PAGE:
Nature Walk – Green Cay Summer Quiet

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Nature Walk – Green Cay Summer Quiet

It’s August, it’s hot, but I still managed to get out.  The humidity has gone down a tad, so I wasn’t dripping too much after walking the two miles or so of this loop.  There wasn’t a huge variety of birds now, just the typical herons, egrets, ibis, anginas, and other wading birds.  As I was walking into a hammock, I saw a flash of blue from a Blue Jay, but it was moving too fast to get a photo.  The nesting season is long over and the heat keeps the birds from getting too overactive.  Here are some photos:

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Green Heron

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Purple Gallinule

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Glossy Ibis

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Tri-colored Heron

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Black-bottom Whistling Ducks

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Double-crested Cormorant

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Lounging Turtle

Well, that’s it for now, folks.  As you can see, my health has improved.  I’ve been walking and swimming… especially enjoying the swimming as I can keep outside AND keep cool.

Enjoy the rest of your summer season (or winter for the Southern latitudes!).

Hugs,

“Sunny” VaCoupe (aka Eliza Ayres)

© All Rights Reserved, Elizabeth Ayres Escher, http://www.bluedragonjournal.com

 

Nature Walks – Gone to the Birds…

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Nature Walks – Gone to the Birds:  A Walk at Green Cay Wetlands

I’ll let the photos do the talking:

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Double-crested Cormorant

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Fuzzy Marsh Hen chick.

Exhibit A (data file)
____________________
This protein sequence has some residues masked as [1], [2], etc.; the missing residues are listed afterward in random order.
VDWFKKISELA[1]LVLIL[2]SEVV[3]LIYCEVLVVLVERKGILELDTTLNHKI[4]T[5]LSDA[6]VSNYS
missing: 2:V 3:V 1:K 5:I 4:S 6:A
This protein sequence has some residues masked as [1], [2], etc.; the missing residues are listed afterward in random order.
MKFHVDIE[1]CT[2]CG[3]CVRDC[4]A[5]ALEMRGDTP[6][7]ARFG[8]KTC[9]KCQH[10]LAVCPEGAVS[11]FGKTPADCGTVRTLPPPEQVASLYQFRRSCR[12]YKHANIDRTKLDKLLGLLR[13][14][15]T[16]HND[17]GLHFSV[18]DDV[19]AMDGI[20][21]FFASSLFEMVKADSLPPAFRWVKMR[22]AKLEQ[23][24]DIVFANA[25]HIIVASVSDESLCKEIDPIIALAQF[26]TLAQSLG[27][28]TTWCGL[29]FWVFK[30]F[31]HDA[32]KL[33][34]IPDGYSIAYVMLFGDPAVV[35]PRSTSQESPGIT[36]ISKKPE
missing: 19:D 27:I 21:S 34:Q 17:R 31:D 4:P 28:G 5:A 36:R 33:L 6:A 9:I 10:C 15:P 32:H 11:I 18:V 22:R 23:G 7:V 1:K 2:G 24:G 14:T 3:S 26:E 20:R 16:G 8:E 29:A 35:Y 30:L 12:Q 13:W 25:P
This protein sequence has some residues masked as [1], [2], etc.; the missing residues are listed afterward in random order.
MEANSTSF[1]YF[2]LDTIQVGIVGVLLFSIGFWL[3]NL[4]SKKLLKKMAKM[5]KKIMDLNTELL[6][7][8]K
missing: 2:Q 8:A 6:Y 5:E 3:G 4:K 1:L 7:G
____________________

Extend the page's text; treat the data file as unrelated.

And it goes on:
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Firecracker Bush. Butterflies love this flower!

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The Marsh Hibiscus. The showiest flower in the marsh!

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Female Yellow-crowned Night Heron. The male was hiding in the cypress branches. These are shy birds.

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Sunning turtle.

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Happy Solstice to everyone!

This “summer” is going to be a hot one.  Already the temperatures are in the 90’s F.  The highest temperature last summer was typically 88F.  I was dripping by the time I got back to the car!

Happy weekend!

“Sunny” VaCoupe (aka Eliza Ayres)

© All Rights Reserved, Elizabeth Ayres Escher, http://www.bluedragonjournal.com

 

 

 

Nature Walks – A Walk in Wako

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Cattle Egret in breeding plumage

Nature Walks – A Walk in Wakodahatchee

It’s been a difficult year with the incoming energies exacerbating any physical difficulties or conditions.  And the rainy season has been truly living up to its name, with sometimes nearly daily multiple thunderstorms and cells moving through the area.  As a consequence, I haven’t been out as much this spring.   Today, however, I managed to get out on a nice walk to one of my favorite nearby wetlands to catch a little of the tail-end of nesting season at Wakodahatchee.  The sun was beating down, the humidity high, but I managed to get a couple of laps around the boardwalk, taking in the remaining bird families, the huge new growth in the marsh plants, as well as a sky devoid of any looming dark gray storm clouds.  Here are some photos from the walk:

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Tri-colored Heron, a common inhabitant of the marshlands.

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Fledging Cattle Egret by Eliza Ayres

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Grazing

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Contemplation by Eliza Ayres

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Great Blue Heron cooling off by Eliza Ayres

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Basilisk Lizard – this species can run on its hind legs!

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Black-bottomed Whistling Duck

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Marsh Bunny

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Long-legged Tri-colored Heron

Here are some photos from another walk I took last week, this time to Green Cay:

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Turtle and Palm

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Marsh Hibiscus

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Fledging Marsh Hen

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Great Egret

That’s it for now, folks.  Now that I’m feeling better I hope to get out more.

Happy Solstice wherever you are located on the planet!

Namaste,

“Sunny” VaCoupe (aka Eliza Ayres)

© ALL RIGHTS RESERVED, Elizabeth Ayres Escher, http://www.bluedragonjournal.com

 

Nature Walk – Wakodahatchee Revisited

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Nature Walk – Wakodahatchee Revisited

May 23, 2018